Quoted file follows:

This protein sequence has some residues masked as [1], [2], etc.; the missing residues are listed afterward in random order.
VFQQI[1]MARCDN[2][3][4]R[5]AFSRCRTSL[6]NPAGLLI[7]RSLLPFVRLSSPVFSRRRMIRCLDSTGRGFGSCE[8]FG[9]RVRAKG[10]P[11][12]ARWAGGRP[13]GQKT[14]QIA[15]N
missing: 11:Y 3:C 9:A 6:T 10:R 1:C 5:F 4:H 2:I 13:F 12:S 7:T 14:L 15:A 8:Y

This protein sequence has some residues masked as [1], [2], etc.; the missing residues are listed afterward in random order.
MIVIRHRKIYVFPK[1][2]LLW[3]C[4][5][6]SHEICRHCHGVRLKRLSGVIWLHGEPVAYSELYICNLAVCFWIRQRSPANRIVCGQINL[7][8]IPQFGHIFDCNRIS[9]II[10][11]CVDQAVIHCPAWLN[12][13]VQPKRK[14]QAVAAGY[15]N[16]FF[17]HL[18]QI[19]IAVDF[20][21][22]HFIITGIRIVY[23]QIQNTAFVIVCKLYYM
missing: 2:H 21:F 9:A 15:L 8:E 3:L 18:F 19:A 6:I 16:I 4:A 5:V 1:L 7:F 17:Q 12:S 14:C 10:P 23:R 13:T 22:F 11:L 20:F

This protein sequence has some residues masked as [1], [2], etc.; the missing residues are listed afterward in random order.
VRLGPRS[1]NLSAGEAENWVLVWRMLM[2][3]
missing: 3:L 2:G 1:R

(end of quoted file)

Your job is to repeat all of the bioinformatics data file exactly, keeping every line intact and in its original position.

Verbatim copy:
This protein sequence has some residues masked as [1], [2], etc.; the missing residues are listed afterward in random order.
VFQQI[1]MARCDN[2][3][4]R[5]AFSRCRTSL[6]NPAGLLI[7]RSLLPFVRLSSPVFSRRRMIRCLDSTGRGFGSCE[8]FG[9]RVRAKG[10]P[11][12]ARWAGGRP[13]GQKT[14]QIA[15]N
missing: 11:Y 3:C 9:A 6:T 10:R 1:C 5:F 4:H 2:I 13:F 12:S 7:T 14:L 15:A 8:Y

This protein sequence has some residues masked as [1], [2], etc.; the missing residues are listed afterward in random order.
MIVIRHRKIYVFPK[1][2]LLW[3]C[4][5][6]SHEICRHCHGVRLKRLSGVIWLHGEPVAYSELYICNLAVCFWIRQRSPANRIVCGQINL[7][8]IPQFGHIFDCNRIS[9]II[10][11]CVDQAVIHCPAWLN[12][13]VQPKRK[14]QAVAAGY[15]N[16]FF[17]HL[18]QI[19]IAVDF[20][21][22]HFIITGIRIVY[23]QIQNTAFVIVCKLYYM
missing: 2:H 21:F 9:A 15:L 8:E 3:L 18:F 19:A 6:I 16:I 4:A 5:V 1:L 7:F 17:Q 12:S 14:C 10:P 23:R 13:T 22:F 11:L 20:F

This protein sequence has some residues masked as [1], [2], etc.; the missing residues are listed afterward in random order.
VRLGPRS[1]NLSAGEAENWVLVWRMLM[2][3]
missing: 3:L 2:G 1:R